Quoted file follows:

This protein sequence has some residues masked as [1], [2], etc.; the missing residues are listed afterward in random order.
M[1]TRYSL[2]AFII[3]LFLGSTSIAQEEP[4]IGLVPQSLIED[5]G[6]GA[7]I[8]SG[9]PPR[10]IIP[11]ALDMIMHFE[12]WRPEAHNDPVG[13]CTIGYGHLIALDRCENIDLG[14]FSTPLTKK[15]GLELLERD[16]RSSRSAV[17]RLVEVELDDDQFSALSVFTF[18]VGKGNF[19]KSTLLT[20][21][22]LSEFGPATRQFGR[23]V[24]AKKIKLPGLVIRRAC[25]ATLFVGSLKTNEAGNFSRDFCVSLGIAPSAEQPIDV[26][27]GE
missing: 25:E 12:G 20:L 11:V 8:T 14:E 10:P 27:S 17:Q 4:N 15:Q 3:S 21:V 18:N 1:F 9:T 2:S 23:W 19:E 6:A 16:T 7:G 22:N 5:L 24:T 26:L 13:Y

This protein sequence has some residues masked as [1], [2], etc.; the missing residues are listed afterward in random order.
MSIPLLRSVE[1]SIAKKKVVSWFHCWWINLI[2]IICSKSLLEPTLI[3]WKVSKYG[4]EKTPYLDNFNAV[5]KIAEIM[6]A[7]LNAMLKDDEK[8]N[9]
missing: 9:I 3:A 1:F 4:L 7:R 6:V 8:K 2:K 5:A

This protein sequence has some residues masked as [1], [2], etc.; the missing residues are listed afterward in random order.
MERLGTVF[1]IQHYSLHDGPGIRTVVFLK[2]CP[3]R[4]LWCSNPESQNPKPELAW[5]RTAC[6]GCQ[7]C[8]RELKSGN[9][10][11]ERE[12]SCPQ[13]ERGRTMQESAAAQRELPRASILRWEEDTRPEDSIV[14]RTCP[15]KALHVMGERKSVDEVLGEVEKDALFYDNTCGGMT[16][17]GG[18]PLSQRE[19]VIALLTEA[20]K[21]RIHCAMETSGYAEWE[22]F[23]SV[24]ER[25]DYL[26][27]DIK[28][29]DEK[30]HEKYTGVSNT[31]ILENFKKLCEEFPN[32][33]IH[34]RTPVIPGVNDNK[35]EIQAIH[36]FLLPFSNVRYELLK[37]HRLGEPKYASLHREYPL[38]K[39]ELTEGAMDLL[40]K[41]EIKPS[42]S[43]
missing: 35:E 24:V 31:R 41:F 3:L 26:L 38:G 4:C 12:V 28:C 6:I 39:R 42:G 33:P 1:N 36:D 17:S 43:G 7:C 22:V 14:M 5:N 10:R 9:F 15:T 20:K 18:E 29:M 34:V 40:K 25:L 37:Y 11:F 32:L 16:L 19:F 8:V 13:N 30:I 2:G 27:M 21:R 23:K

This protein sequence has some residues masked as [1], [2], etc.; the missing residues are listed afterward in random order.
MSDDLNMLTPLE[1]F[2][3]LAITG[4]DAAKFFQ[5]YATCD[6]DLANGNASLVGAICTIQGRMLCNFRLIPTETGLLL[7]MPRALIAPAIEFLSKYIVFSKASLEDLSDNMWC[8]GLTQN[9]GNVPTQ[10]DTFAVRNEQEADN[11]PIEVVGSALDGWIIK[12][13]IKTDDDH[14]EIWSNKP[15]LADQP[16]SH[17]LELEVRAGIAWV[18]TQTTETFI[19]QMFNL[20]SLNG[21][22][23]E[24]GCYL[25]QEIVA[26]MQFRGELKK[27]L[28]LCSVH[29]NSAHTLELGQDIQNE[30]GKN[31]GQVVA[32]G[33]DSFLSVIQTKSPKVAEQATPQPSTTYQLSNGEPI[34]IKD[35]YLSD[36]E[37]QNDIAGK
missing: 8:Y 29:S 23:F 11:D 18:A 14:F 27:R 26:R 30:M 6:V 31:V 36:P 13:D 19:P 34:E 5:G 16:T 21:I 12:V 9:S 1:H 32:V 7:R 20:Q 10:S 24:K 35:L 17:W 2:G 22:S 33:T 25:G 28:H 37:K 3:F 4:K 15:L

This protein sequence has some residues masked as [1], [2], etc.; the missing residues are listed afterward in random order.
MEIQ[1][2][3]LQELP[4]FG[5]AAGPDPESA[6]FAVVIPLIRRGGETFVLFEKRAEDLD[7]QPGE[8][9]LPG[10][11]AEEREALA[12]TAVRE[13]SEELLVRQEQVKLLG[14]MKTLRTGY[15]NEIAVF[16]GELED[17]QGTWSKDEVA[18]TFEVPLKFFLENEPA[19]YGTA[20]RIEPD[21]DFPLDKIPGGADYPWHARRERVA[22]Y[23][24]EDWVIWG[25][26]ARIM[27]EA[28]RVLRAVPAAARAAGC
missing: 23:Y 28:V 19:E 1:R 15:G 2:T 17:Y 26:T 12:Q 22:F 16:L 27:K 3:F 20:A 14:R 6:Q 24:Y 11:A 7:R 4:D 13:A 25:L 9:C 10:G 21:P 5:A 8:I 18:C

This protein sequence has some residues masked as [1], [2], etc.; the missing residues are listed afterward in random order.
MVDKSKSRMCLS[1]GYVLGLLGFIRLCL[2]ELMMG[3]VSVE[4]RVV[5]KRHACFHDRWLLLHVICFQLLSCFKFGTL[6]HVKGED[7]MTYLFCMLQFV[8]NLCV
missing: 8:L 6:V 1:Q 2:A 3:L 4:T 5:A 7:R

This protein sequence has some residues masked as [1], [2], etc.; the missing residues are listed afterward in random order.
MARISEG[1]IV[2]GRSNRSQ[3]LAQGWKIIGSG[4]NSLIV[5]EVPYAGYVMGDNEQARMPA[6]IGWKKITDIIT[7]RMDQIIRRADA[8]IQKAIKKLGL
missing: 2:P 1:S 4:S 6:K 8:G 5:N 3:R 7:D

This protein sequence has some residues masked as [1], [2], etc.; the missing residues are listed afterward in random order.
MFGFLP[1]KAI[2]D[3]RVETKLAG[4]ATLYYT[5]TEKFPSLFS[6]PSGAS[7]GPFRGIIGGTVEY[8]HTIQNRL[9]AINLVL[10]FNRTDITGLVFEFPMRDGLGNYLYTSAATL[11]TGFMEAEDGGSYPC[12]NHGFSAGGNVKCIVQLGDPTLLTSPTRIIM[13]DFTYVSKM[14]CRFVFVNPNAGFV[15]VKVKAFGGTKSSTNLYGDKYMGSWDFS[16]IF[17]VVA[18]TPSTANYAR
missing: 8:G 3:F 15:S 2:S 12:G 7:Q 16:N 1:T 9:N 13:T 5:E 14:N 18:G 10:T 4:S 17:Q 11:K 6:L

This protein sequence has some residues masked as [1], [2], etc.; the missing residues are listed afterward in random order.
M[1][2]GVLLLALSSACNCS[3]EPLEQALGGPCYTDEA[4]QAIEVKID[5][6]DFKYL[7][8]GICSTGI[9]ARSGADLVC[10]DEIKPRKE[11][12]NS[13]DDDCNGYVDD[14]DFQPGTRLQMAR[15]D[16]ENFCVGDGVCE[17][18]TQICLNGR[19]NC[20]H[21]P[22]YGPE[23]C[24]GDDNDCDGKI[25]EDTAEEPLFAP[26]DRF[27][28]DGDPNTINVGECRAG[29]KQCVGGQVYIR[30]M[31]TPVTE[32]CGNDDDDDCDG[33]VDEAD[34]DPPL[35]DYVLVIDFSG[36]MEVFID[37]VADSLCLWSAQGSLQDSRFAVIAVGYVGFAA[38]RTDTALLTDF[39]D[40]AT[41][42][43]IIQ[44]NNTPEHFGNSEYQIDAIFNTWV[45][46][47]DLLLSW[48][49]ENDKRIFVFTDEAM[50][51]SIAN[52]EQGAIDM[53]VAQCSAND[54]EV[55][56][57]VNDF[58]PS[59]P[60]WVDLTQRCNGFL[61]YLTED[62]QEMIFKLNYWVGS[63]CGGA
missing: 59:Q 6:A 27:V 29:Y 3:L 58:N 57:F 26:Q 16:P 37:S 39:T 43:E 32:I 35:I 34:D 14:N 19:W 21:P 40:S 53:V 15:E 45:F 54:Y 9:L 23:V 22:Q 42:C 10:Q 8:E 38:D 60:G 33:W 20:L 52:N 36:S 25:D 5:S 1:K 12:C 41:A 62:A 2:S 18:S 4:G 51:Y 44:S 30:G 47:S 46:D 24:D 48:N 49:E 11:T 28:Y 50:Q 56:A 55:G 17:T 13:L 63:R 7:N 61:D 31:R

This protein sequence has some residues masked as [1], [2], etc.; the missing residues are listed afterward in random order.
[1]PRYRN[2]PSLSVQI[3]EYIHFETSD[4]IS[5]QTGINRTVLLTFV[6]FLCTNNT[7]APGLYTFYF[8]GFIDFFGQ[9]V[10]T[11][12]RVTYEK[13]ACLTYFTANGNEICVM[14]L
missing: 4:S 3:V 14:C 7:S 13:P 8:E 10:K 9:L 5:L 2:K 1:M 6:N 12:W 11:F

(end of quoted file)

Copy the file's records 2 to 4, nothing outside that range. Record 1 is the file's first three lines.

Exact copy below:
This protein sequence has some residues masked as [1], [2], etc.; the missing residues are listed afterward in random order.
MSIPLLRSVE[1]SIAKKKVVSWFHCWWINLI[2]IICSKSLLEPTLI[3]WKVSKYG[4]EKTPYLDNFNAV[5]KIAEIM[6]A[7]LNAMLKDDEK[8]N[9]
missing: 9:I 3:A 1:F 4:L 7:R 6:V 8:K 2:K 5:A

This protein sequence has some residues masked as [1], [2], etc.; the missing residues are listed afterward in random order.
MERLGTVF[1]IQHYSLHDGPGIRTVVFLK[2]CP[3]R[4]LWCSNPESQNPKPELAW[5]RTAC[6]GCQ[7]C[8]RELKSGN[9][10][11]ERE[12]SCPQ[13]ERGRTMQESAAAQRELPRASILRWEEDTRPEDSIV[14]RTCP[15]KALHVMGERKSVDEVLGEVEKDALFYDNTCGGMT[16][17]GG[18]PLSQRE[19]VIALLTEA[20]K[21]RIHCAMETSGYAEWE[22]F[23]SV[24]ER[25]DYL[26][27]DIK[28][29]DEK[30]HEKYTGVSNT[31]ILENFKKLCEEFPN[32][33]IH[34]RTPVIPGVNDNK[35]EIQAIH[36]FLLPFSNVRYELLK[37]HRLGEPKYASLHREYPL[38]K[39]ELTEGAMDLL[40]K[41]EIKPS[42]S[43]
missing: 35:E 24:V 31:R 41:F 3:L 26:L 38:G 4:C 12:V 28:C 6:I 39:R 42:G 33:P 1:N 36:D 17:S 43:G 7:C 22:V 14:M 5:N 10:R 9:F 15:T 20:K 18:E 29:M 34:V 40:K 25:L 37:Y 11:F 32:L 16:L 19:F 8:V 13:N 30:I 2:G 27:M 21:R 23:K

This protein sequence has some residues masked as [1], [2], etc.; the missing residues are listed afterward in random order.
MSDDLNMLTPLE[1]F[2][3]LAITG[4]DAAKFFQ[5]YATCD[6]DLANGNASLVGAICTIQGRMLCNFRLIPTETGLLL[7]MPRALIAPAIEFLSKYIVFSKASLEDLSDNMWC[8]GLTQN[9]GNVPTQ[10]DTFAVRNEQEADN[11]PIEVVGSALDGWIIK[12][13]IKTDDDH[14]EIWSNKP[15]LADQP[16]SH[17]LELEVRAGIAWV[18]TQTTETFI[19]QMFNL[20]SLNG[21][22][23]E[24]GCYL[25]QEIVA[26]MQFRGELKK[27]L[28]LCSVH[29]NSAHTLELGQDIQNE[30]GKN[31]GQVVA[32]G[33]DSFLSVIQTKSPKVAEQATPQPSTTYQLSNGEPI[34]IKD[35]YLSD[36]E[37]QNDIAGK
missing: 8:Y 29:S 23:F 11:D 18:A 14:F 27:R 26:R 30:M 6:V 31:V 36:P 13:D 19:P 34:E 5:G 16:T 21:I 12:V 9:S 1:H 32:V 7:R 20:Q 10:S 24:K 35:L 17:W 2:G 22:S 33:T 25:G 28:H 37:K 3:F 4:K 15:L